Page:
Bisikletlerle gezinti
by Charlotte Lynch

I cycle quietly through the trees
It rained this morning, so
Falling will only inconvenience my mother
I can hear her now, sighing
“Stand in the kitchen and leave your clothes on the floor.
Do not step on the carpet”
Wobbling slowly over leaves and twigs
I focus on arms outstretched
Ahead, my brother, younger, laughing
You’ve all this yet to come, brother dearest

I’m almost there, almost made it
Into the arms of what is these days a stranger

Finally, come to a stop
Feet squelch as they hit the ground
No trace of the white, rubber soles I left with
Smiling, you lean in
And I recoil a touch, a gentle shoulder rub
“Shall we take you back to your mum, then?”

We don’t talk on the journey home
But my brother keeps you occupied
Stabilisers on our bikes
He dreams of one day racing through puddles
Like the motorbike gangs tearing up the field
I pedal and pedal these four wheels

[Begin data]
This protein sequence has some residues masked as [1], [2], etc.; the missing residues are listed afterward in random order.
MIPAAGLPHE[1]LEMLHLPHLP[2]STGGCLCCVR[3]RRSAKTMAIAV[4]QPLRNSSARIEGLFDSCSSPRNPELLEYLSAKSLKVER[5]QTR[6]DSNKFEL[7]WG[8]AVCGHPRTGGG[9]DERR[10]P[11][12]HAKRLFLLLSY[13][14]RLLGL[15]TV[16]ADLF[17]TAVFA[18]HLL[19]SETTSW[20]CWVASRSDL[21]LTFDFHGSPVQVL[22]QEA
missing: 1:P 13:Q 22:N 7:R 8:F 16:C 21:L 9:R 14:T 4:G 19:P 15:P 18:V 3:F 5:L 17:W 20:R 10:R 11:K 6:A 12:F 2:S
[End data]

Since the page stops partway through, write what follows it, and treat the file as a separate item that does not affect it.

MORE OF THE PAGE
You don’t say home, because it’s not what it used to be

IMAGE: “Blue bike family” by Aslan Topcu, used by permission.

NOTE FROM THE AUTHOR: This poem started off being about learning to ride my bike in the woods as a child, on a muddy clearing in the trees, but ended up being partly about the breakup of my parents and the effect it had on my relationship with my father as I delved deeper into the memory. I remember it very clearly, though I feel like my brain has probably taken some artistic license with it! I titled this poem “Learning,” as I feel as though there is more to be learned from this experience than just how to ride a bike, despite that being the main focus.

ABOUT THE AUTHOR: Charlotte Lynch is a writer and musician who has done both of these things her whole life, regardless of having an audience or not. After obtaining a BA(1st) in Creative Musicianship in London, Charlotte has gone on to write, sing, love, and be happy. She is quite the walking cliché.